Pharmacological interventions for acute bipolar mania: a systematic review of randomized placebo-controlled trials

Smith, Lesley A., Cornelius, Victoria, Warnock, Adrian, Tacchi, Mary Jane and Taylor, David (2007) Pharmacological interventions for acute bipolar mania: a systematic review of randomized placebo-controlled trials Bipolar Disorders, 9, (6), pp. 551-560. (doi:10.1111/j.1399-5618.2007.00468.x).


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Objectives: We conducted a systematic review and meta-analysis of randomized, placebo-controlled trials in acute bipolar mania to summarize available data on drug treatment of mania.

Methods: We included trials of medications licensed in the USA or UK for the treatment of any phase of bipolar disorder. Outcomes investigated were changes in mania scores, attrition, extrapyramidal effects and weight change. Data were combined through meta-analyses.

Results: We included 13 studies (involving 3,089 subjects) and identified 2 studies for each of the following medications: carbamazepine, haloperidol, lithium, olanzapine, quetiapine, risperidone, valproate semisodium and aripiprazole. All drugs showed significant benefit compared with placebo for reduction in mania scores. Compared with placebo, for all antipsychotics pooled, response to treatment (?50% reduction in Young Mania Rating Scale scores) was increased more than 1.7 times [relative risk (RR) = 1.74, 95% confidence interval (CI) = 1.54, 1.96]; for all mood stabilizers pooled, response to treatment was doubled (RR 2.01, 95% CI = 1.66, 2.43). Overall withdrawals were 34% fewer (24–43%) with antipsychotics, and 26% fewer (10–39%) with mood stabilizers. However, for carbamazepine, aripiprazole and lithium an increase in risk of withdrawal could not be excluded. Small but significant increases in extrapyramidal side effects occurred with risperidone and aripiprazole.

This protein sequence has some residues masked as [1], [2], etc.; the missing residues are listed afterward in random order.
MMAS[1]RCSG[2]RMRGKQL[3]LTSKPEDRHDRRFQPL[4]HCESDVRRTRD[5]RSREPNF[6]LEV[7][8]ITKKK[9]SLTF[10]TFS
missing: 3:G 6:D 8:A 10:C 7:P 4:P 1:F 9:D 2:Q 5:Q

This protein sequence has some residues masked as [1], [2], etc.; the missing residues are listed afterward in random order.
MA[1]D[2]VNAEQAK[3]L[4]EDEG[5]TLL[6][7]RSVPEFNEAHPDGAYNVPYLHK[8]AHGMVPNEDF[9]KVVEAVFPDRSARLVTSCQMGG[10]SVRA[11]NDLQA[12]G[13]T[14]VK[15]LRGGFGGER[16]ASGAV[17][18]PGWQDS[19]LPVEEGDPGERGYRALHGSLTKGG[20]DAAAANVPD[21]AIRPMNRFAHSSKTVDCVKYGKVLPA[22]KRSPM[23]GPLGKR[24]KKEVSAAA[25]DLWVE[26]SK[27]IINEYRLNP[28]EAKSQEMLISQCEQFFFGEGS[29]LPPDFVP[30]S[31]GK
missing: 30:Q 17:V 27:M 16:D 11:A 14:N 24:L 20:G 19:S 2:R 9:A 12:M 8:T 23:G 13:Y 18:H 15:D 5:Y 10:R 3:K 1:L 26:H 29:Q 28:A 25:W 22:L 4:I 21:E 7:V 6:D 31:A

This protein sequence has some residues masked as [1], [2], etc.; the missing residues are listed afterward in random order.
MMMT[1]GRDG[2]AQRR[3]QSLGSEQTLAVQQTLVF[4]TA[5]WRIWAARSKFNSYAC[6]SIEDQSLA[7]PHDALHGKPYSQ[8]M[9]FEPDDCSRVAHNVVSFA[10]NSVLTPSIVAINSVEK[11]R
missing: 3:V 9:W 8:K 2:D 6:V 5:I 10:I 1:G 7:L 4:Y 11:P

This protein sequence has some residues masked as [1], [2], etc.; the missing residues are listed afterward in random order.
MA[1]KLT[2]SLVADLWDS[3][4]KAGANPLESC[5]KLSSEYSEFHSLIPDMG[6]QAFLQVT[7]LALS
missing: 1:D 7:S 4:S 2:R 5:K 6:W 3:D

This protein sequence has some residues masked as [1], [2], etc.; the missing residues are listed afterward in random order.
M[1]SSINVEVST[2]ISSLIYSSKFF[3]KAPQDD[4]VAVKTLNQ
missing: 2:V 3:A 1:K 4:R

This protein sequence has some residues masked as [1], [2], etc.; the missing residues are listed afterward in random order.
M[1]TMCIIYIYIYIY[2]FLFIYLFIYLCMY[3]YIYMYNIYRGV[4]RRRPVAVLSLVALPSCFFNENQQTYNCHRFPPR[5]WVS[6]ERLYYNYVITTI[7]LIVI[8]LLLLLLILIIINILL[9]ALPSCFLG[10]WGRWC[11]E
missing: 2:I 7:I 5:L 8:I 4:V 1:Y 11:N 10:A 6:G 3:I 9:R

Conclusions: Antipsychotics and mood stabilizers are significantly more effective than placebo for the treatment of acute mania. Their effect sizes are similar. Small differences between effect sizes may be due to differences in the patients included in the studies or to chance. Carbamazepine and lithium may be more poorly tolerated, and antipsychotics cause more extrapyramidal side effects.

Item Type: Article
Digital Object Identifier (DOI): doi:10.1111/j.1399-5618.2007.00468.x
ISSNs: 1398-5647 (print)
Related URLs:
Keywords: antipsychotics, mania, meta-analysis, mood stabilizers, randomized controlled study

ePrint ID: 162293
Date :
Date Event
September 2007Published
Date Deposited: 18 Aug 2010 09:20
Last Modified: 18 Apr 2017 03:46
Further Information:Google Scholar

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